Lessons from Canada
I just got back from a short trip to Canada, the land of government health care and tight bank regulations, where business is booming. From my hotel room in downtown Toronto, I could see construction cranes everywhere. The Globe and Mail had a fascinating report on a construction company manager in Winnipeg who was learning the language of the Cree tribe and creating a new apprenticeship program for First Nations people in large part because he was facing a serious labor shortage.
Yeah, that's right: in Canada, they can't find enough construction workers to fill all the jobs. And there's a good reason (which has nothing to do with zoning or taxes or fees on developers): The banks in our neighboring country to the north have always been more tightly regulated, so they didn't have the same meltdown we saw here in the USA.
Then I came back and read that Meg Whitman, candidate for governor of California, wants to eliminate the capital gains tax in the state. I like the Huffington Post headline: "Meg Whitman tax plan: she stops paying hers."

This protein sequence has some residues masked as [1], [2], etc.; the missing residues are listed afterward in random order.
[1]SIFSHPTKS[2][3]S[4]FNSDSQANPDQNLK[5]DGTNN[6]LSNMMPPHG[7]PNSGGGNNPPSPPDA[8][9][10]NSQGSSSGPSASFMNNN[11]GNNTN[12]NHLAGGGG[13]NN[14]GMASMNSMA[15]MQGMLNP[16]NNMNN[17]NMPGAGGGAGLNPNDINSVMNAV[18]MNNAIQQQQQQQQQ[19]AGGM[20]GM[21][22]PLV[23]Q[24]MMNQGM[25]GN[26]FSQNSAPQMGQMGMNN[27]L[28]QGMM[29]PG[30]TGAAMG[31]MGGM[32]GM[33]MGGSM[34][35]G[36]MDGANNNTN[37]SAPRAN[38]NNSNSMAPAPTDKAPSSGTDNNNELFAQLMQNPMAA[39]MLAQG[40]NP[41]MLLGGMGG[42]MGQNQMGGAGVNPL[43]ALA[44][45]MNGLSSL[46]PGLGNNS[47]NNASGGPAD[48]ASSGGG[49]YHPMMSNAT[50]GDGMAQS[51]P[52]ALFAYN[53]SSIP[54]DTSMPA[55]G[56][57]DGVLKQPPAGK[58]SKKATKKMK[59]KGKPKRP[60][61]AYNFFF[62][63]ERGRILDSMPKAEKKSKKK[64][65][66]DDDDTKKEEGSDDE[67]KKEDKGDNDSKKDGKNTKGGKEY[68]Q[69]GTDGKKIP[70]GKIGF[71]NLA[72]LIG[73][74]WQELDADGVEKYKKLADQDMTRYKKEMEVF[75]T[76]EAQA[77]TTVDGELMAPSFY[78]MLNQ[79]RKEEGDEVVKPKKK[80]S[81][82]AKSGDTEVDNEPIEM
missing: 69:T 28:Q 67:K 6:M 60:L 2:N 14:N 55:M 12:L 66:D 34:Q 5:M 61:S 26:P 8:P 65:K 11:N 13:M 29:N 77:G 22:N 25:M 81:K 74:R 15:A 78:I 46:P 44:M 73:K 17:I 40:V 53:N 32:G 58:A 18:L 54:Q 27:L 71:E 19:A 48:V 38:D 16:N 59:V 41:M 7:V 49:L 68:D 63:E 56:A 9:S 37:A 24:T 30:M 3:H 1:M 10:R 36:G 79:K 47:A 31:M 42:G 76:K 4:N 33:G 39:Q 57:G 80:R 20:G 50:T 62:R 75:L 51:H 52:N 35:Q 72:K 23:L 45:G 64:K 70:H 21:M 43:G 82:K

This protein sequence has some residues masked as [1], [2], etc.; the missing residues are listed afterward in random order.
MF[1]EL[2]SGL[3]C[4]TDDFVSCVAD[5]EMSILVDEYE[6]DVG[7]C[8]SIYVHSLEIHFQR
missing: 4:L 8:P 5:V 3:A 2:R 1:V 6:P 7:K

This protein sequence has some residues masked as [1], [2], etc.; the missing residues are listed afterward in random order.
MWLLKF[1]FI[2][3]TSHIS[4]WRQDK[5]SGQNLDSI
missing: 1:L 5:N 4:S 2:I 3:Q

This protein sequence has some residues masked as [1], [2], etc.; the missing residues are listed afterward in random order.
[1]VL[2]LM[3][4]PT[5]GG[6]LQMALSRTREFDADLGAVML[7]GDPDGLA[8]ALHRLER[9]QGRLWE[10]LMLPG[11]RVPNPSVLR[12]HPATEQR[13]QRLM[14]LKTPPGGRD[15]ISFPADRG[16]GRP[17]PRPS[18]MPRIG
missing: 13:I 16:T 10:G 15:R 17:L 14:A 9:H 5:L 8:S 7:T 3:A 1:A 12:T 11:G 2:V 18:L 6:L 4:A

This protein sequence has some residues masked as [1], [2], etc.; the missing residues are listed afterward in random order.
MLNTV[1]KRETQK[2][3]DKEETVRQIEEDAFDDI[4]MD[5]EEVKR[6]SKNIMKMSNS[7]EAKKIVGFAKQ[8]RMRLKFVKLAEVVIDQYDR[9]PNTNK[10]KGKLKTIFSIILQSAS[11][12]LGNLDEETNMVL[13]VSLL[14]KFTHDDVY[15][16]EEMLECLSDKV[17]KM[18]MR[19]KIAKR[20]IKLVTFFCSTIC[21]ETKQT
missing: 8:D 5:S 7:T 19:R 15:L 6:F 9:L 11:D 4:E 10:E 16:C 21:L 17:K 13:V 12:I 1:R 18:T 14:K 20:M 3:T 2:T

There are two types of people in the world, the rich and the rest of us, and the rich quite often don't work for a living. Whitman, for example, doesn't have a day job. She pays the bills with the money she makes by investing the billion dollars or so that she racked up working at eBay.
Actually, she probably doesn't invest much of it herself these days; she hires someone else to do that. Which means she doesn't do anything at all to earn the money that comes in each week.
That income is called capital gains and the HuffPo estimates that she's bringing in enough that she'd probably owe the state about $4 million a year in taxes at current rates. If she gets elected, and manages to repeal the capital gain tax, she won't pay any taxes on that money at all.
Which means the state will be even more broke or that the rest of us suckers, who actually go to work every morning, will have to pay more to make up for it.
I suppose next she'll want to deregulate the banks.